Composition of Alveolar Air and Rate of Pulmonary Ventilation During Long Exposure to High Altitude
NAVAL SCHOOL OF AVIATION MEDICINE PENSACOLA FL
Pagination or Media Count:
Alveolar gas pressures and resting pulmonary ventilation were repeatedly measured as four subjects were continuously exposed to increasing altitude in a low pressure chamber during a thirty-five day period. Average alveolar carbon dioxide and oxygen pressures correspond closely with the data of other observers up to 18,000 feet. Above this point the alveolar sub p CO2 values of our subjects were lower. Alveolar sub p O2 values were also slightly lower than those reported by Helmholz et al. The respiratory quotients of our partially acclimatized subjects were lower than those of the subjects of short term exposures. The values reported herein are probably more representative of the equilibrium state at any given altitude. In terms of ambient conditions, pulmonary ventilation was found to increase with increasing altitude. In terms of standard conditions, however, ventilation remained nearly constant at the altitudes studied. This indicates that roughly the same number of molecules of oxygen were taken into the lungs during inspiration at altitude as at sea level.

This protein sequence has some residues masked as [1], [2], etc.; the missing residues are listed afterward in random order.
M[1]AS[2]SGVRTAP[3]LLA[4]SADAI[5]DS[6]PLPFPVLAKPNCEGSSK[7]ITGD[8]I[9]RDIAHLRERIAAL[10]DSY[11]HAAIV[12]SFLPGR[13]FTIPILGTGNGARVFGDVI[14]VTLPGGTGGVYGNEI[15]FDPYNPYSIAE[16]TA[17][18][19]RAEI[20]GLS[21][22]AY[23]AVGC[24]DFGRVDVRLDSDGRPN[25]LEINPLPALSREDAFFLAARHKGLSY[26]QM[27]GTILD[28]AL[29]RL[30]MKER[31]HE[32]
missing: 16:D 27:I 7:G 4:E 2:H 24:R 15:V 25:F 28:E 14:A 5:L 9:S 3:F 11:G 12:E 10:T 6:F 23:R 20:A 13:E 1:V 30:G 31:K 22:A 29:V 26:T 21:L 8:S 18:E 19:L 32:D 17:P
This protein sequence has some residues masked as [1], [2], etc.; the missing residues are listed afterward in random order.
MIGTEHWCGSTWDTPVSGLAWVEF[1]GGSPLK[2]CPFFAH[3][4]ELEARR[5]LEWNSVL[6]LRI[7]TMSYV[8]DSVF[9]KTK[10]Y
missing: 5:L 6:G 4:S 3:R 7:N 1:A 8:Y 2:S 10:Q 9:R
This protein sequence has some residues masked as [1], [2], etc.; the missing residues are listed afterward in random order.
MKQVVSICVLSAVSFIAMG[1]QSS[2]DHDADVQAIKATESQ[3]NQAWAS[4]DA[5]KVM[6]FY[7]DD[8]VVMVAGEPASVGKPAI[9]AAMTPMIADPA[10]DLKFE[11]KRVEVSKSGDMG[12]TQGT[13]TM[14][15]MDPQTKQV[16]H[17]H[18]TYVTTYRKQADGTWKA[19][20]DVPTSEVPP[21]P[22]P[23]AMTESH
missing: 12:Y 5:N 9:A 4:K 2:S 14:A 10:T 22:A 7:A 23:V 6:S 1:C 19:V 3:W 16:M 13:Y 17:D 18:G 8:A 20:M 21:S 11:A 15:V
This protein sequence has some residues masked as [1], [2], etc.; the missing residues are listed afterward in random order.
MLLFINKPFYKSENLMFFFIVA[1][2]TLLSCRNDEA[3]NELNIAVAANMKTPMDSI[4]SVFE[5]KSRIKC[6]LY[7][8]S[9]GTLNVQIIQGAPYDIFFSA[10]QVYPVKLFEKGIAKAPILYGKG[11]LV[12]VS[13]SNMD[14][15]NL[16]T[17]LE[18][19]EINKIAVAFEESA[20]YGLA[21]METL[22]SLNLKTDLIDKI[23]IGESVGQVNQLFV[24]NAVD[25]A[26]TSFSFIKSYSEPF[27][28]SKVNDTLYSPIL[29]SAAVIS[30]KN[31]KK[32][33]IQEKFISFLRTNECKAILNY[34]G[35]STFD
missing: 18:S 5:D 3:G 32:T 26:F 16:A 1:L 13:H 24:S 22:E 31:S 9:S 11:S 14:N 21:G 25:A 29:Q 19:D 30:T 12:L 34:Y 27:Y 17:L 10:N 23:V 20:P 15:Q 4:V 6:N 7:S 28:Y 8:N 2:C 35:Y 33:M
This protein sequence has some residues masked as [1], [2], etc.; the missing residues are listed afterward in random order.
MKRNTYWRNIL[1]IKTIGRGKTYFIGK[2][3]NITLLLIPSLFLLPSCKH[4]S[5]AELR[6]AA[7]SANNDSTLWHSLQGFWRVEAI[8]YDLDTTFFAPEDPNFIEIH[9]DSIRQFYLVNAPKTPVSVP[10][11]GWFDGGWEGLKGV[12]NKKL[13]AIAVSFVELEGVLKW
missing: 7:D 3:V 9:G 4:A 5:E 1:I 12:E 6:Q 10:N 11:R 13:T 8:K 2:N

- Anatomy and Physiology